Tuesday, August 06, 2013

Eat, Drink, and Be Merry?

Eat, Drink and Be Merry?
Lk. 12:13-21[1]
  Greed is one of those words that by definition simply has no positive meaning.  Only the most callous Wall Street capitalist could say with a straight face that “greed is healthy.”[2]  Most of us will agree with that on the surface of things, but once we walk out the doors of this church, our lives betray a different creed.  I’m afraid we’re all more products of a culture of “consumptive consumerism” than we’d like to admit.  One definition of this way of living is “The preoccupation of society with the acquisition of consumer goods.” I’d say that pretty much sums up the way we live these days--preoccupied with the acquisition of stuff.
  So when Jesus says, “one’s life does not consist in the abundance of possessions” (Lk. 12:15)[3], I doubt that too many people in our world really believe that. We might nod our heads in assent.  And none of us would go so far as to say “greed is healthy.” But, as a people, we continue to occupy ourselves with acquiring more and more.[4]  It would seem that we really do believe that our lives consist in the abundance of our possessions.[5]  It would seem that we believe that’s what it takes to be able to “eat, drink, and be merry.”
  All of that is fairly obvious to anyone who has the eyes to see it.  I don’t think belaboring it helps anybody.  I think the real issue is where this obsession comes from, and how we free ourselves from it.  It seems to me that the source of our greed is a lack of satisfaction with life.  We just don’t seem to have it in us to look at where we are today, what we have, what we’re doing, and say to ourselves that it’s just fine the way it is.[6]  There’s always something we want to change.  Always another “golden calf” out there that we imagine will make our lives complete.[7]  But no matter how much stuff we manage to acquire, it’s never enough.  There’s still an empty place inside us that won’t be filled with newer, nicer, better things.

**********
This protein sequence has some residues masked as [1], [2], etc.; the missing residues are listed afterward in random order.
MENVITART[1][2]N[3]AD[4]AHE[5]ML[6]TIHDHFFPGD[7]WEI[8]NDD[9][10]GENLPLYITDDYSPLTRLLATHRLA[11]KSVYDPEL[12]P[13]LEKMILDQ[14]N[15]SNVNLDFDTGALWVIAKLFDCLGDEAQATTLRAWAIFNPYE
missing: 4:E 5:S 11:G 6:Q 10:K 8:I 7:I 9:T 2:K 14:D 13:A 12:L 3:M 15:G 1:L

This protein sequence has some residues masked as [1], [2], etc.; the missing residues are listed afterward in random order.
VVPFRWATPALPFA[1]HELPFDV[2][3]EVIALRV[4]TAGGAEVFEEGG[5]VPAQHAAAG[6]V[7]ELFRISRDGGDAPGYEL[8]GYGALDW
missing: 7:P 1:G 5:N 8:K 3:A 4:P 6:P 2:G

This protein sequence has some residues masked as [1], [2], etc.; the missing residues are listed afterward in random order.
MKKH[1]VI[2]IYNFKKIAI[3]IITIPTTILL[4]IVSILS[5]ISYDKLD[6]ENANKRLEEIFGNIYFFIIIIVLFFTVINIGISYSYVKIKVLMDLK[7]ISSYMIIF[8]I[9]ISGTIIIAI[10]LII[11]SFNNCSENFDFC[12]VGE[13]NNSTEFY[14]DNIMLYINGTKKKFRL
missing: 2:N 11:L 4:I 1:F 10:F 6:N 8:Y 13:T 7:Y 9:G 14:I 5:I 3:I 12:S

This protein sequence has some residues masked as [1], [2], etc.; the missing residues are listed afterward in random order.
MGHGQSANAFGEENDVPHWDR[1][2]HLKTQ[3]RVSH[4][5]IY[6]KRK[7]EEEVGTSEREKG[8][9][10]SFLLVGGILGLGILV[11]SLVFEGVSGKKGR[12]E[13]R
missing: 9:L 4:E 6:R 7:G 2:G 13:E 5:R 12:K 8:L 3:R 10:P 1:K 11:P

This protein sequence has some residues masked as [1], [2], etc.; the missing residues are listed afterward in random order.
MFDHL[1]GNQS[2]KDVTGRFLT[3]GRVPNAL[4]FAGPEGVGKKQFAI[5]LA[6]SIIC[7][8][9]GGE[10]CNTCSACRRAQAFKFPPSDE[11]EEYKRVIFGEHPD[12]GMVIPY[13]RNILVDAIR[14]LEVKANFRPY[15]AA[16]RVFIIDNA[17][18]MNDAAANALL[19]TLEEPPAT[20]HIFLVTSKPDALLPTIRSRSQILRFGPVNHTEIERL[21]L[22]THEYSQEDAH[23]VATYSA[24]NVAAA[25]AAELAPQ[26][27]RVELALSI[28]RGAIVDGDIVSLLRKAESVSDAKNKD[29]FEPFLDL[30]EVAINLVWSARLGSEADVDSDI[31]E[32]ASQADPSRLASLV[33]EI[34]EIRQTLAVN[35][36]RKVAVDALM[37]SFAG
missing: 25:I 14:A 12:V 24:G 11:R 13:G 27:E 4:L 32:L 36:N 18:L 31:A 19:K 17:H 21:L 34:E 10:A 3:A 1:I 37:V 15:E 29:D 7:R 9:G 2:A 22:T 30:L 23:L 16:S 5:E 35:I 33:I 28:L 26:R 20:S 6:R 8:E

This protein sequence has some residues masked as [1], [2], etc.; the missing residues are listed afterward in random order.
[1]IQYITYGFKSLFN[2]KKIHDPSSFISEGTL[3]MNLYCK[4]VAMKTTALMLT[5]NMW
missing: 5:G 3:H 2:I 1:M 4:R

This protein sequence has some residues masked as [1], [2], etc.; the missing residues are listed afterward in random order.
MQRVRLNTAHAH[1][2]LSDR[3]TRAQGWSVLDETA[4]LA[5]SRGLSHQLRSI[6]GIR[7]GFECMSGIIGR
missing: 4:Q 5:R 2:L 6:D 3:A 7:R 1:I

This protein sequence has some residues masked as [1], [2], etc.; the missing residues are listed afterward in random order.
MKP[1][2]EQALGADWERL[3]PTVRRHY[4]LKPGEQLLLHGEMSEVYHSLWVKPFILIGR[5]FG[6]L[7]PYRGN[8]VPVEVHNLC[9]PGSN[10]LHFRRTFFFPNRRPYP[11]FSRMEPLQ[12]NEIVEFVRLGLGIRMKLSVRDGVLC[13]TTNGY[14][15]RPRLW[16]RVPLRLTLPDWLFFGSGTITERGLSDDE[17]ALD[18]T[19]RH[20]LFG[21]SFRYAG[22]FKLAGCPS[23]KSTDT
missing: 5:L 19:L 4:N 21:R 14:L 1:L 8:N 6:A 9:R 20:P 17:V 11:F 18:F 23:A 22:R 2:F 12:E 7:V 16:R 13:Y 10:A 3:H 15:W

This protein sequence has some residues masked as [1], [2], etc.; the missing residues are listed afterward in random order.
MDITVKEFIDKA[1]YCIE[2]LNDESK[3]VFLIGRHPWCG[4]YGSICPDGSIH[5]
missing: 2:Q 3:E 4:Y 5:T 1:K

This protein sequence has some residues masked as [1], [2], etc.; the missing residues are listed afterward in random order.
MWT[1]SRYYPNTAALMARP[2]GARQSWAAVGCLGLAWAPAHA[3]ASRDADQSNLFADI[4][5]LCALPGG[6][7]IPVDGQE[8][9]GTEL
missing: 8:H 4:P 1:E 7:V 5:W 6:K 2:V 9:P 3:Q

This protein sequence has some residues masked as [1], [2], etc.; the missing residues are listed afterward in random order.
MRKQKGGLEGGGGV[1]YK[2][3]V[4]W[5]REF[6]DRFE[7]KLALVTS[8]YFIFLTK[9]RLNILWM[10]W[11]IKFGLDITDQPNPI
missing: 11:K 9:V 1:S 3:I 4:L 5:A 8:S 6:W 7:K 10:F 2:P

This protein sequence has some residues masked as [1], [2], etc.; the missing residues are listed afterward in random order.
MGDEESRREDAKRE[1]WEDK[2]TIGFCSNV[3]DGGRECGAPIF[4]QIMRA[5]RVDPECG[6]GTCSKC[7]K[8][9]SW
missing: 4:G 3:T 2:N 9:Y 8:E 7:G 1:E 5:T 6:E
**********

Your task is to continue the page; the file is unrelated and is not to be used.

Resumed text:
Others among us think that we can fill the void with activities.  If we work hard enough and long enough, we can distract ourselves from the real question that haunts us--the question of what it will take for us to be truly happy with our lives.  It’s a painful question, and one that isn’t easily resolved.  So we really rather not have to face it at all.  Instead, we run from one activity to another, immersing ourselves in busy-ness so that we won’t have to think about that emptiness that gnaws at us when we’re too still and quiet. [8]
  But the solution to the compulsion to fill our lives with something, with anything, so that we don’t have to feel that emptiness, can only be found elsewhere.  Centuries ago, St. Augustine said it this way, “Thou hast formed us for Thyself, and our hearts are restless till they find rest in Thee.”[9]  The ancient truth is that the only way to be free from the obsessions that fail to satisfy us is through the steadfast love of God.  It is a love that surrounds us constantly.[10]  It is a love that is in the very air we breathe, in the sunshine that drives the trees to produce the air we breathe, and in the chemical process in the leaves of the trees that gives off oxygen.  If God’s love can be found in something so basic to our very existence, surely it can be found in the other aspects of our lives as well, if we have the eyes to see it.[11]
  The Psalmist reminds us that it is the steadfast love of God that provides us with the very food we eat (Ps. 107:9).  And so he calls us to “give heed to these things” (Ps 107:43).  I think that means we’re supposed to catch a clue, get the hint, learn the lesson.  If God goes to such lengths to establish the very cycle of nature that supports our lives in ways we take for granted, we can surely trust God with the other aspects of our lives that we think we have to manage.  St. Paul took that one step further.  He reminded us that God also gave us what was most precious.  God gave his only Son for us all so that we might have new life.  And Paul draws the natural conclusion: “He who did not withhold his own Son, but gave him up for all of us, will he not with him also give us everything else?” (Rom. 8:32).[12]